ProtectUK publication date
Cyber-attacks against UK businesses take a number of forms and vary significantly in scale and complexity.

Terrorist Cyber Threat Headline Assessment

  • Cyber-attacks against UK businesses take a number of forms and vary significantly in scale and complexity. Ransomware is currently the most significant cyber threat facing the United Kingdom, with the potential to be as harmful as state-sponsored espionage.

  • In 2017 the “WannaCry” ransomware attack afflicted 200,000 computers across 150 countries. In the UK, it significantly impacted the National Health Service and affected over 1 in 3 health trusts in England, resulting in over 19,000 appointments delayed or cancelled as a result. The attack was attributed to a state actor.

  • We assess it is likely terrorist cyber activity against the UK is broadly limited to social media and website defacement, in which they have shown a relatively sophisticated degree of knowledge.

  • It is highly likely that should a UK business website be targeted for defacement, there will be short-term reputational consequences. Therefore, UK businesses are advised to take steps to ensure their information systems and social media channels remain secure from penetration by malicious actors.

  • With the Internet becoming even more integral to the success and growth of UK businesses, it is highly likely this will create more vulnerabilities for hostile cyber actors to exploit.

  • There is difficulty in attributing hostile cyber activity to specific named terrorist groups or their supporter networks. The nature of online activity and the ability to anonymise or obfuscate one’s identity means unless a specific group openly claims to have conducted an attack, terrorist cyber activity is not always identifiable.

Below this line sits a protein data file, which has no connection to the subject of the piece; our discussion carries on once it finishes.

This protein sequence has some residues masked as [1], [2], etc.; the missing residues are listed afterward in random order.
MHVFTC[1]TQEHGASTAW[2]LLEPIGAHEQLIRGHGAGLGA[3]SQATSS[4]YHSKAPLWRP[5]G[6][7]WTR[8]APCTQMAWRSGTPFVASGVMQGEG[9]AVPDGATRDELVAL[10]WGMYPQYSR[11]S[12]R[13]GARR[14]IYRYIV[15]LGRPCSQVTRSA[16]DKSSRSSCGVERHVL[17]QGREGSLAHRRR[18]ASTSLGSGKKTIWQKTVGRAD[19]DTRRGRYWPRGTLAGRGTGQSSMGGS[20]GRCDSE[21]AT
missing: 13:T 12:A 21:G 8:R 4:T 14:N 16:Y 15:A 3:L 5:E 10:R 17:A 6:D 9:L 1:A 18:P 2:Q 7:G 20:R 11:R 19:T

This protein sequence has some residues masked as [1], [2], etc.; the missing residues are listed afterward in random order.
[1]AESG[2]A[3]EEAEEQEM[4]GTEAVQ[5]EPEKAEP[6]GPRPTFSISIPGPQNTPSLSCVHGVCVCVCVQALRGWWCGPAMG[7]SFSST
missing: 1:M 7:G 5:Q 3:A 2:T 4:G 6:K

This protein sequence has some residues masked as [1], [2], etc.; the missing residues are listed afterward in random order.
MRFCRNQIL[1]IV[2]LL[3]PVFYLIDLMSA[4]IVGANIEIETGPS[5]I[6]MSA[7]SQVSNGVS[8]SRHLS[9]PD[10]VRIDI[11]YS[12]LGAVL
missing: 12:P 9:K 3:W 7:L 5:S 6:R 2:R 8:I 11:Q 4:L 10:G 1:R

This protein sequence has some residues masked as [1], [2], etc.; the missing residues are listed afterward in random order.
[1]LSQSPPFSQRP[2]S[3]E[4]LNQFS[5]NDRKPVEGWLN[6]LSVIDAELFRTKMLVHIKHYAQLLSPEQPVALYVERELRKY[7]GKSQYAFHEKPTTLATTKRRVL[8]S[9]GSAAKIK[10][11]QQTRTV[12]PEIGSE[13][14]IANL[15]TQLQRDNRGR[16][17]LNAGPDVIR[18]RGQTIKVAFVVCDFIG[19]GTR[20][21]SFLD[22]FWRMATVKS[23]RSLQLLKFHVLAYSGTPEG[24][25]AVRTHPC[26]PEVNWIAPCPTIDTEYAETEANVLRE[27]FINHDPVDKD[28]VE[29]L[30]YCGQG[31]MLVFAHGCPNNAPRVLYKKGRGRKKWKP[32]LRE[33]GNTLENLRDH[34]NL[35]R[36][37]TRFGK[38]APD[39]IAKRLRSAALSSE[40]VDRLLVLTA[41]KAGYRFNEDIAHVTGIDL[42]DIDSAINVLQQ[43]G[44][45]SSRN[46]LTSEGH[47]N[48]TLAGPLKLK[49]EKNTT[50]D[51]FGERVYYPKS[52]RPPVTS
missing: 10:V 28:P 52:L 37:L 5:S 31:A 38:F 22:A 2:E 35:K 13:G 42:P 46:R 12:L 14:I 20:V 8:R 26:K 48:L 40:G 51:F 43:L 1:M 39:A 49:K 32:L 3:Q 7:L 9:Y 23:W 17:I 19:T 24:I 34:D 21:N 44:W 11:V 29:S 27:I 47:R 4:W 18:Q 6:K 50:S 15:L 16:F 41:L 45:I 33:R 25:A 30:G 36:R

What is a Cyber-Attack?

Cyber-attacks are malicious and deliberate attempts by individuals or organisations to breach the information system of another individual or organisation. Usually, the attacker seeks some type of benefit from disrupting the victim’s network. The motivation for such attacks can vary significantly, but often include the desire for monetary gain or ideological motivations.

There are a broad range of cyber-attacks, which include:

  • Backdoor Trojans: Backdoor Trojans are malicious software programs designed to give unwanted access to an individual. Once activated the individual can send commands or leverage full control over a compromised computer. Backdoor malware and viruses bypass authentication procedures to access systems and to prevent their presence from being detected.

  • Cross-site scripting (XSS) attacks: Cross-site scripting attacks occur when attackers execute malicious code within a victim’s browser. Upon the initial execution of code, the site usually isn’t fully controlled by the attacker. Instead, the attacker attaches their malicious code on top of a legitimate website, essentially tricking browsers into executing their malware whenever the site is loaded.

  • Denial-of-service (DoS): This is where an attack floods a system’s resource, overwhelming it and preventing responses to service requests, which reduces the system's ability to perform. An attack becomes a 'distributed denial of service', referred to as “DDoS”, when it comes from multiple sources, compared to just one.